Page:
From Italy, this beautifully hand painted majolica urn dates to the last quarter of the 19th century. One side features Bacchus and Ariadne. Bacchus was the ancient Greek god of wine, winemaking, grape cultivation, fertility, and theater. His Greek name was Dionysus. Ariadne was the daughter of King Minos of Crete. She helped the Greek hero, Theseus, escape from her father’s labyrinth, but he soon abandoned her on the island of Naxos. Dionysus rescued her, as seen here rushing in and honored her by flinging her crown into the sky, where it became a constellation of stars. The other side features Pan with his signature flute. He is looking towards a joyful group of people involved with grapes and wine sitting beneath mature grapevines. A deer is behind Pan munching on the leaves. There are two female demi-figures for handles on either side. The pedestal style base features two Bacchanalian putti.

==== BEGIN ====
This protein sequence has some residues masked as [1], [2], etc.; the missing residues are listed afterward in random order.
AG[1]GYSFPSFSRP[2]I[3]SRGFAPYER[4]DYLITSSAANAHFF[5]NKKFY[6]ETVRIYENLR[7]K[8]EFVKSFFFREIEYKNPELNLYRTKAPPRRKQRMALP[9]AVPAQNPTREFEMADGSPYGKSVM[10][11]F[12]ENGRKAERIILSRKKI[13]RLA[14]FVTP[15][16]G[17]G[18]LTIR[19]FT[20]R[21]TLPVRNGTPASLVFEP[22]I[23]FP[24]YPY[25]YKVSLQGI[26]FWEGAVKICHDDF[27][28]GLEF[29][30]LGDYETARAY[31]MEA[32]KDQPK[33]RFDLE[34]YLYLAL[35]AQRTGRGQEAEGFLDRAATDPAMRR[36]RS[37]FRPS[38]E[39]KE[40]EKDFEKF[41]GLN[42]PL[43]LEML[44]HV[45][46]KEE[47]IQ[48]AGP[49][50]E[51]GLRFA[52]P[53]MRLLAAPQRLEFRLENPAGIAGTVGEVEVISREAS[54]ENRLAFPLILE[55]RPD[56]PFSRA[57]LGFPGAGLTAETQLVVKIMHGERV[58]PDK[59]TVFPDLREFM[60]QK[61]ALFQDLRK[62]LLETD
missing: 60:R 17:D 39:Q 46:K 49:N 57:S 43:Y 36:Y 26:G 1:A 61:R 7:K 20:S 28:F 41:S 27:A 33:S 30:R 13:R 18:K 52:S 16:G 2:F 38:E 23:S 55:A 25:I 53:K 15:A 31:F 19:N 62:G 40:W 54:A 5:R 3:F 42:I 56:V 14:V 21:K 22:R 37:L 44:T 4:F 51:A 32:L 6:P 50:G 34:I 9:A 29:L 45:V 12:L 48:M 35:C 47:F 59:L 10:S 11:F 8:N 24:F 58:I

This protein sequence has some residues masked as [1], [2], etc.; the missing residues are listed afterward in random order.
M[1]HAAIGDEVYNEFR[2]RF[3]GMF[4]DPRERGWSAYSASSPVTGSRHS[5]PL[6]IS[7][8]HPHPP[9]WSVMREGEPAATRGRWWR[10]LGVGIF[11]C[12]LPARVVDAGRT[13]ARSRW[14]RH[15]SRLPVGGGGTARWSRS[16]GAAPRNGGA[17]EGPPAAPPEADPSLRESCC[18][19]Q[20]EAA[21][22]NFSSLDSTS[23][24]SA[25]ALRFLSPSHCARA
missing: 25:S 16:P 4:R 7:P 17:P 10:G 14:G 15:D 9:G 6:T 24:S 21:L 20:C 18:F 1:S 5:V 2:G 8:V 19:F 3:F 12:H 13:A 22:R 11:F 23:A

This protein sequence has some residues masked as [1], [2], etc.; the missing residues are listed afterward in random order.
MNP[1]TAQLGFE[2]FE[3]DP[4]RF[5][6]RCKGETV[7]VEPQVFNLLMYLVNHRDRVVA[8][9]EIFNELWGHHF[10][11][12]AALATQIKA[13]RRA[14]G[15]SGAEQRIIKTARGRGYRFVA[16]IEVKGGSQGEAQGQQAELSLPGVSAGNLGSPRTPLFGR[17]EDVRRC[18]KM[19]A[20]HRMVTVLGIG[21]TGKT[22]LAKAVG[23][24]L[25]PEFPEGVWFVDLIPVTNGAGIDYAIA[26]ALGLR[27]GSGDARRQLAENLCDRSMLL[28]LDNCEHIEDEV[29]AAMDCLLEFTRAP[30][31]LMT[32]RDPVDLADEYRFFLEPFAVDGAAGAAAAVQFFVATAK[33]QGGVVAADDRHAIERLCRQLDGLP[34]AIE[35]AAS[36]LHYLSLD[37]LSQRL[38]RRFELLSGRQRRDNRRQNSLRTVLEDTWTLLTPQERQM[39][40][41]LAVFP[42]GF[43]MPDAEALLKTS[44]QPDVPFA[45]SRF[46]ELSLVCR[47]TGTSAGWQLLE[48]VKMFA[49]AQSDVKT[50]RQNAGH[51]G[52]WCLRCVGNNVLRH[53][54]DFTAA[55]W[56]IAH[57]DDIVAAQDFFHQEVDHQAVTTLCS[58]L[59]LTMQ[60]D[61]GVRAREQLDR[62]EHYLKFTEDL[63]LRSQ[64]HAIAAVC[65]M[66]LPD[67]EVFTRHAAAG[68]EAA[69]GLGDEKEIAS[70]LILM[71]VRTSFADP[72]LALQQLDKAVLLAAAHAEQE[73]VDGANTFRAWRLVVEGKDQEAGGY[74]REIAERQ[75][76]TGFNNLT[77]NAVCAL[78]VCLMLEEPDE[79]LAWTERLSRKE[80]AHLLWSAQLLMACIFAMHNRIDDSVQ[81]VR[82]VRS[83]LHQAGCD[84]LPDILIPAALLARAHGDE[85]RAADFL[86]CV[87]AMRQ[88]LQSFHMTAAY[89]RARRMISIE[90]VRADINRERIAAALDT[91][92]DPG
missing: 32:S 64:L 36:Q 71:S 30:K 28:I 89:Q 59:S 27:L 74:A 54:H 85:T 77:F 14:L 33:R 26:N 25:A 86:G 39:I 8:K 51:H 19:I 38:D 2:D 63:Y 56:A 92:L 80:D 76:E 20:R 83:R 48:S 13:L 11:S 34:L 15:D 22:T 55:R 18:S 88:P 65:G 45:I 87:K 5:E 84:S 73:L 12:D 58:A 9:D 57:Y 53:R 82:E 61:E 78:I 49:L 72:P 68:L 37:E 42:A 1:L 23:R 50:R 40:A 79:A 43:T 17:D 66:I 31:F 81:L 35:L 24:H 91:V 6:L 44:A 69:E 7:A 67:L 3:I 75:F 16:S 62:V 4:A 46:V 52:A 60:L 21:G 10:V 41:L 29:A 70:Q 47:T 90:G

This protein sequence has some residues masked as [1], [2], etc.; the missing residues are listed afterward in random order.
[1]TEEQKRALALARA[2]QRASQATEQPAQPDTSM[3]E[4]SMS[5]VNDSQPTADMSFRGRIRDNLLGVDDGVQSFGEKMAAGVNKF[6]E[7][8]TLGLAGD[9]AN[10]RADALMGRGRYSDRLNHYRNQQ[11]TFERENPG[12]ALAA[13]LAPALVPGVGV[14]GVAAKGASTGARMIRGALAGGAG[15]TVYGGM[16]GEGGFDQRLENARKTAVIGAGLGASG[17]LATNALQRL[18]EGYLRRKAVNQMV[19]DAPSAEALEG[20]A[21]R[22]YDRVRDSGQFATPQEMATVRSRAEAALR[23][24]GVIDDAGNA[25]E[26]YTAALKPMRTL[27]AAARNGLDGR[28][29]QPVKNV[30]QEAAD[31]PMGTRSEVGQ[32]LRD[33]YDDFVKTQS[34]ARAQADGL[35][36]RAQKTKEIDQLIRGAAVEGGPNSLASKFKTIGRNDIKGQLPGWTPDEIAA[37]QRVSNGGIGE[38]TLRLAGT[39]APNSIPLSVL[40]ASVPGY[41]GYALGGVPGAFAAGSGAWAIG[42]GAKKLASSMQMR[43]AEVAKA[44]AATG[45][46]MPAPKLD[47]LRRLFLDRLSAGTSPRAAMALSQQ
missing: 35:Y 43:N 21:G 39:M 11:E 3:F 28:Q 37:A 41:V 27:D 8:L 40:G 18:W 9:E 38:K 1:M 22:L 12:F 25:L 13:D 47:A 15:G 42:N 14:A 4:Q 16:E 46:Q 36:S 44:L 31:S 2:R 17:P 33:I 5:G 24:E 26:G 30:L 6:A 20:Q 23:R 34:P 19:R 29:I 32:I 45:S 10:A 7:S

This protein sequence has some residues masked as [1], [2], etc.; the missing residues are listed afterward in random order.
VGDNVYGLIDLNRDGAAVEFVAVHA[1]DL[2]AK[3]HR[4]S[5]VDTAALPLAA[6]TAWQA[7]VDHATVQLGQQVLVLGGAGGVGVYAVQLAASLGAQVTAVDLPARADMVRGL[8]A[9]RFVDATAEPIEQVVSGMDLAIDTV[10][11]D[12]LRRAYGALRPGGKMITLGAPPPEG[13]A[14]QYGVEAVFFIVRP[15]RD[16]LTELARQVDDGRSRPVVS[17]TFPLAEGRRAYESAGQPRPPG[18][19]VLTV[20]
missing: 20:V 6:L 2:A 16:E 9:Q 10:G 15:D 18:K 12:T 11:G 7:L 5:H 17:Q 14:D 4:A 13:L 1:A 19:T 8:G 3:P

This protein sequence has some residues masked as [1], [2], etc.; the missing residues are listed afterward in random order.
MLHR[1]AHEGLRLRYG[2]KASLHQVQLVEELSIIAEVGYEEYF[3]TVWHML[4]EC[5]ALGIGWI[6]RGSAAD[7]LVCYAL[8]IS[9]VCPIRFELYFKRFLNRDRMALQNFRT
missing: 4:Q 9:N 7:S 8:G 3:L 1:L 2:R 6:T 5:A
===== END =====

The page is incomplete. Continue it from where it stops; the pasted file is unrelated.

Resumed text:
This colorful antique majolica urn will be an attribute anywhere it is placed.
CONDITION: Old repair to separation from base (see photos), vase has slight lean to it. Minor chips and wear commensurate with age and use.
H=23 3/8, W=22 1/4, D=11 1/2
Late 19th Century Italian Majolica Urn